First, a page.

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A mirror seeing experiment with a 4-cm mirror


The experiment described here was performed by the author in the ESO optical laboratory.

The experiment is schematically illustrated in fig. gif: a parallel laser beam with a diameter of 3 cm is reflected on a flat horizontal mirror of a diameter of 4 cm and focused on a position sensing detector (PSD). The mirror was heated by self-adhesive film resistances in order to produce seeing which was evaluated from the rms of the image motion on the PSD and converted in terms of equivalent FWHM.

Figure: Optical schematic of the mirror seeing experiment.

We use here the expression, reported by [Sarazin 92], relating the variance of short-exposure angular image motion to Fried's parameter for the long exposure:


where is the wavelength, in the presently case 680 nm, and D the beam aperture of 3 cm. Noting that only the variance along one direction was measured on the PSD:

one obtains:

where f is the focal distance on the PSD, which was 30 cm in this experiment.
was computed from the image motion data recorded by the PSD over an integration time of about 30 seconds.
The value for the full width half maximum is then evaluated by equation (gif):

Figure: The test mirror on steel plate, itself laid on the floor of the laboratory.

Figure: The cardboard dome.

Different power settings of the heating resistances fixed around the mirror were set and the corresponding temperature of the mirror surface was measured by means of a contact thermometer. Because of the heating method, the temperature of the mirror is not completely homogeneous so the values given in the table of results below represent averages with an accuracy of a few percents of the mirror-air .

The resolution of the PSD used is about 3m, which corresponds to a computed seeing (FWHM) of about 1.3 arcsec. Therefore, in order to get seeing measurements with good resolution, the mirror was heated up to a of 100 K.

The tests were performed in two configurations:

  1. In the first configuration the mirror was simply laid on the floor of the laboratory, in "open air" - fig. gif.
  2. The second configuration consisted in having the mirror enclosed by an octagonal cardboard dome of diameter 30 cm and a 6-cm wide slit as shown in fig. gif.

Figure: Power spectrum of the image motion.


For all tested configurations (which included presence/absence of dome and different mirror-air ), seeing measurements were taken continuously over a period of typically half-hour, sometimes longer. From these sequences the mean and rms values were then obtained.

A summary of the main test results for both open-air and dome configurations is found in the table below.

Table 1: Summary of test results.
1) External disturbances minimized.

The use of equation (gif) to evaluate the results in terms of FWHM or image size assumes that the turbulence follows Kolmogorov's law. In order to verify this point, power spectra of the image motion have been computed on the 30-sec sequences. As the example of fig. gif shows, the spectrum have clear Kolmogorov's characteristics with an inertial range with slope .

A fact apparent from these results is that the dome configuration starts showing seeing at lower s than the open-air one: however for larger s the results are quite the same. It looks like there is an anticipated stable-to-unstable transition in the dome due to interaction of the mirror convective flow with the internal dome surface, most likely linked to the tiny geometrical scale of the model. Therefore no undue extrapolation of these curious results should be done to full scale.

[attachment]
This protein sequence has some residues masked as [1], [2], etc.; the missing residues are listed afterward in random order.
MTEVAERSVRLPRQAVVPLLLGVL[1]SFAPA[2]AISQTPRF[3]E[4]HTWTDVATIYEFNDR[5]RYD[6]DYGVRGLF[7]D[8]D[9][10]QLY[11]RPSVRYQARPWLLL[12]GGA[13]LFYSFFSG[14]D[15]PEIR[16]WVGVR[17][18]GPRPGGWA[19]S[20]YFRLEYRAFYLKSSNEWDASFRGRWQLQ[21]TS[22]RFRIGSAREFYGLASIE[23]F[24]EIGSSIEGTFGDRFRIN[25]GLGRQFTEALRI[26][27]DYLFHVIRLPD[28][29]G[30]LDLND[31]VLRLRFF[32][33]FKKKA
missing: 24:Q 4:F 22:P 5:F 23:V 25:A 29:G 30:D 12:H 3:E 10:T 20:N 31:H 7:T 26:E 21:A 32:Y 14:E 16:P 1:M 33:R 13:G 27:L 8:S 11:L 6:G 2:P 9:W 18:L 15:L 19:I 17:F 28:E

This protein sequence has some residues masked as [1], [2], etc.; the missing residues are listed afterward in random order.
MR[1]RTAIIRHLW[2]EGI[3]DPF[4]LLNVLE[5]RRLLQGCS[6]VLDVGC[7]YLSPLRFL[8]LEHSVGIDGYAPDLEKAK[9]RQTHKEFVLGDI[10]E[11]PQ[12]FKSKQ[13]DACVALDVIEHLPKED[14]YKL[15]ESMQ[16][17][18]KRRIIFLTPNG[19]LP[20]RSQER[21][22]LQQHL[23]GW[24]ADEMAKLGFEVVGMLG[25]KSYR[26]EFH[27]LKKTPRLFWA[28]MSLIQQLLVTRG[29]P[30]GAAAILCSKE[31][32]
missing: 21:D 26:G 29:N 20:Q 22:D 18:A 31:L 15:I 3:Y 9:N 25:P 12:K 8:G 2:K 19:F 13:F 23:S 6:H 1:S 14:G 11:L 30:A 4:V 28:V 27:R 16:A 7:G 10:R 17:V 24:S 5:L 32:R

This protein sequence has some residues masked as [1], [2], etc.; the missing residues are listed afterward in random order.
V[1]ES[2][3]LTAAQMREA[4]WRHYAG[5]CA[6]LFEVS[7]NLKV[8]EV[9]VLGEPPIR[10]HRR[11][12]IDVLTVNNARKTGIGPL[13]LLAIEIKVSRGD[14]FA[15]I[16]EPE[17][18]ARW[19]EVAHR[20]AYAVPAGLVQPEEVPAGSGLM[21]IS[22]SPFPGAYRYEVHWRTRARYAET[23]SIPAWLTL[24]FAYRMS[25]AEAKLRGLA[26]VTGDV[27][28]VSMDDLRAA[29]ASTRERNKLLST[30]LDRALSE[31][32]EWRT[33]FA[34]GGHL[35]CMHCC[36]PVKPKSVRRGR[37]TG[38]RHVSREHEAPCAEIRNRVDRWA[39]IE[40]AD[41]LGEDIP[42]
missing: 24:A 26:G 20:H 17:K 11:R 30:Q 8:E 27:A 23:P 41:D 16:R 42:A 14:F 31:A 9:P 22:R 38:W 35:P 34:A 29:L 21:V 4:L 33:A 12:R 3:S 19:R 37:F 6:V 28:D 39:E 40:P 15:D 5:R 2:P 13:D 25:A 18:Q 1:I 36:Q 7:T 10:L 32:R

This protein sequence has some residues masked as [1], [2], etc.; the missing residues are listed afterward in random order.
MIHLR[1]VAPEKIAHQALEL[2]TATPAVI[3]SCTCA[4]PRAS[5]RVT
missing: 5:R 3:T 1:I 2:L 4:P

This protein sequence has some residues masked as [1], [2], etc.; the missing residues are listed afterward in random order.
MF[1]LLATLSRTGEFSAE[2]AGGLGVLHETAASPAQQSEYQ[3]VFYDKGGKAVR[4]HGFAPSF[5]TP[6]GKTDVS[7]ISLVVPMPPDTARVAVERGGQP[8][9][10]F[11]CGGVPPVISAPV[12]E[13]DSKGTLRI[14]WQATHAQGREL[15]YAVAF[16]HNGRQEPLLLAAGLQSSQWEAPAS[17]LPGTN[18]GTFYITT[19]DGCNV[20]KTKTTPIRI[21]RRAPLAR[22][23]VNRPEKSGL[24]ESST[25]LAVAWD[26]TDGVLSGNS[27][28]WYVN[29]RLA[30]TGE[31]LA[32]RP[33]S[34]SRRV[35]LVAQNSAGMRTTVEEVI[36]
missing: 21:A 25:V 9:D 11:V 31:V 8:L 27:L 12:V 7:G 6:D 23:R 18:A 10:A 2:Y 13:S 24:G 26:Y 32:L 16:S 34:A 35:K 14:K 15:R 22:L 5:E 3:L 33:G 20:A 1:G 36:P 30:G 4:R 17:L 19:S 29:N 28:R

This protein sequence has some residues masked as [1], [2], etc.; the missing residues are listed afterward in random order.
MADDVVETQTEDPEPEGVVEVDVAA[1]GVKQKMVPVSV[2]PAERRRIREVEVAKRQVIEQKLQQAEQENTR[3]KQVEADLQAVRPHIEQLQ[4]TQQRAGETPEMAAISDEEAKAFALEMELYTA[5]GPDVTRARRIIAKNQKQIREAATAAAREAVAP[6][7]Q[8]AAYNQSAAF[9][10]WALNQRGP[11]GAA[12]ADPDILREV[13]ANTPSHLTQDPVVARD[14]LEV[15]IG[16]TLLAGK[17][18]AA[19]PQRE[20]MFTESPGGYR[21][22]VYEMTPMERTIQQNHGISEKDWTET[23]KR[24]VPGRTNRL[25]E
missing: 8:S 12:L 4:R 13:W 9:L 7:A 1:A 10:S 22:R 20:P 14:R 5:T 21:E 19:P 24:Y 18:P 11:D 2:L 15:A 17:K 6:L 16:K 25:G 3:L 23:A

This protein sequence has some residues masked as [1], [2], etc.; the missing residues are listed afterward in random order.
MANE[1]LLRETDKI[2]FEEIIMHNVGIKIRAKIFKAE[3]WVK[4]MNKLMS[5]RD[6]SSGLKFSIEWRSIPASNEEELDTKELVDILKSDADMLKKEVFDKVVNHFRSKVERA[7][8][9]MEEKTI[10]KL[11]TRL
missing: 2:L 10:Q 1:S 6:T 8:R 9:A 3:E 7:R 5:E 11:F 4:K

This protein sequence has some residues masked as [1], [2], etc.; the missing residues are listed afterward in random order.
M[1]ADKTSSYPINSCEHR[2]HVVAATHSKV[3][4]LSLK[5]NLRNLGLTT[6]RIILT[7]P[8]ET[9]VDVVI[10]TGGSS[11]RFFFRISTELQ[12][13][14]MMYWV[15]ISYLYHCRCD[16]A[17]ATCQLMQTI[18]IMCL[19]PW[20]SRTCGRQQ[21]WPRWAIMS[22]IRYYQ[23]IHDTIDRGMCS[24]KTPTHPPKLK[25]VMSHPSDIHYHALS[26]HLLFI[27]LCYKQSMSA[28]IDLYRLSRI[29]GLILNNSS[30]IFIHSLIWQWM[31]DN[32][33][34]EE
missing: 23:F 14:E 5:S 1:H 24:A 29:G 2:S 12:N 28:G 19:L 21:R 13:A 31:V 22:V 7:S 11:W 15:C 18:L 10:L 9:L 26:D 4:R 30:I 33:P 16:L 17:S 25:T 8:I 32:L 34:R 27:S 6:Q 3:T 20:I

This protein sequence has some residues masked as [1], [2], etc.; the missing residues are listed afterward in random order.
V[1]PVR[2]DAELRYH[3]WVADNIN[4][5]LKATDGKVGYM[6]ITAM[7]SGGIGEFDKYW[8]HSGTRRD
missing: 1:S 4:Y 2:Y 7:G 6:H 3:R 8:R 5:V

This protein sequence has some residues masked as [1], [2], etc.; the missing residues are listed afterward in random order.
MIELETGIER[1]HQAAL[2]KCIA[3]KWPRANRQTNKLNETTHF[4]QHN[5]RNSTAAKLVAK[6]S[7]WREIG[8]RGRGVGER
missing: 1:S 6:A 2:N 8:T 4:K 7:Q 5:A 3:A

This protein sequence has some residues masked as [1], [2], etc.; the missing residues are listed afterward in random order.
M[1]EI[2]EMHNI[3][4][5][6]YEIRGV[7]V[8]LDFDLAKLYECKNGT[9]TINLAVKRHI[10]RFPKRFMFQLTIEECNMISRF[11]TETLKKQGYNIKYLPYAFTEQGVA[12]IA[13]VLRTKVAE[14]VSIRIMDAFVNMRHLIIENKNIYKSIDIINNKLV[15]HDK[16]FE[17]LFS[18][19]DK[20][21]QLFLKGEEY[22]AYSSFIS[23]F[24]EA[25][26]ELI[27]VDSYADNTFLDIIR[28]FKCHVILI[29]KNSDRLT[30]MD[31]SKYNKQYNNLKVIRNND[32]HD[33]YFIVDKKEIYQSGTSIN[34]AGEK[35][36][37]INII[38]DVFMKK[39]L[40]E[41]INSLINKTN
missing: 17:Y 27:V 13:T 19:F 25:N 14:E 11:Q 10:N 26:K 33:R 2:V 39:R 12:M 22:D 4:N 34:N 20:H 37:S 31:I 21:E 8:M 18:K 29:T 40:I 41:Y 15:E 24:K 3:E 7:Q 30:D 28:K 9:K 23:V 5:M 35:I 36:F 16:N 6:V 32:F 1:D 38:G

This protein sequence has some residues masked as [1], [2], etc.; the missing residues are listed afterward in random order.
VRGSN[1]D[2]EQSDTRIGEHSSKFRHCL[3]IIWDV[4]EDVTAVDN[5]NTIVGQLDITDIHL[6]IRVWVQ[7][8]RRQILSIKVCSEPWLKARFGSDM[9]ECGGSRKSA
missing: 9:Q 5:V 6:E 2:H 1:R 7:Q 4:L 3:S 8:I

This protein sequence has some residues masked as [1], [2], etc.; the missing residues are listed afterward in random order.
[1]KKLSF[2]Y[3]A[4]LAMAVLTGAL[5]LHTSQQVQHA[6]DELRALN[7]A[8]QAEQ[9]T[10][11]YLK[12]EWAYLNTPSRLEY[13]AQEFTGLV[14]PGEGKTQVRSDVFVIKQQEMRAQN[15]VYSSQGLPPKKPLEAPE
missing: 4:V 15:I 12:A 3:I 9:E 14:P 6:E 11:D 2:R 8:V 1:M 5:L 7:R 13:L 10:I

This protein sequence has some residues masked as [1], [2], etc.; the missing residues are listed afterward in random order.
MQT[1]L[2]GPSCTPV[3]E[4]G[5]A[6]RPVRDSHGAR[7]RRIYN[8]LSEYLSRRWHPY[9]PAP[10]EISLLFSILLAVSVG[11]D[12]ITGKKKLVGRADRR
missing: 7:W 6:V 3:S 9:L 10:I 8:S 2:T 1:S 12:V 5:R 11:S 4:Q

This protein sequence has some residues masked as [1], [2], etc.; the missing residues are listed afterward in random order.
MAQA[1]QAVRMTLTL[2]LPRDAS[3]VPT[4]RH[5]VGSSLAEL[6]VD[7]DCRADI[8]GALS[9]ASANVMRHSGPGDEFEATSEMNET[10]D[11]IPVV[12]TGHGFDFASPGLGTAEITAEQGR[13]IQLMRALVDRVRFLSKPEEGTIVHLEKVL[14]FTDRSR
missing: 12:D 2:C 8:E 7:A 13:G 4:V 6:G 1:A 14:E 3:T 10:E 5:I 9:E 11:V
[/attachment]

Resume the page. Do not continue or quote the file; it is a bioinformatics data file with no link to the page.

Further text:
Another important feature shown by the measurements is the large scattering of seeing values recorded during a same measurement sequence. This variability depended very much on the "room turbulence" caused by the presence of the experimenters and by other external disturbances, such as opening and closing a door, happening during a measurement sequence. One should remark here that the air motions in the generally very quiet optical lab, which could be caused by people occasionally moving some meters from the experiment, are very small in absolute terms and certainly not of turbulent nature. Nevertheless when such tiny air motions interact with the convective flow from the mirror, they apparently cause strong increases of seeing.

One should underline that this increase of seeing values appears to be clearly due to some interaction of the "room turbulence" (which, as said, is not really one) with the convection flow immediately above the mirror and is not a purely added "room seeing" effect. If the mirror is not heated, the "room turbulence" produces no measurable seeing effect. This indicates the extreme sensitivity of seeing caused by natural convection to even minimal air motions and turbulence that have an external cause. Typically at full scale, this would correspond to the often reported case of seeing allegedly caused by leaving a door open on the observing floor in a telescope dome.


One can also remark that "room turbulence" affects to a proportionally larger extent the seeing of a mirror with a small , which creates weak convective flows. Stronger convective flows from larger s tend to predominate over external disturbances. Some subsequent measurements were taken outside of working hours in order to minimize disturbances that may affect "room turbulence", which resulted in sequences - noted with 1) - with substantially less mean seeing and variability. Fig. gif shows two comparisons between couples of sequences taken in the same test configurations.

next up previous contents
Next: Seeing tests on Up: Experimental studies Previous: Experimental studies

Lorenzo Zago,, Sun Feb 26 22:57:31 GMT+0100 1995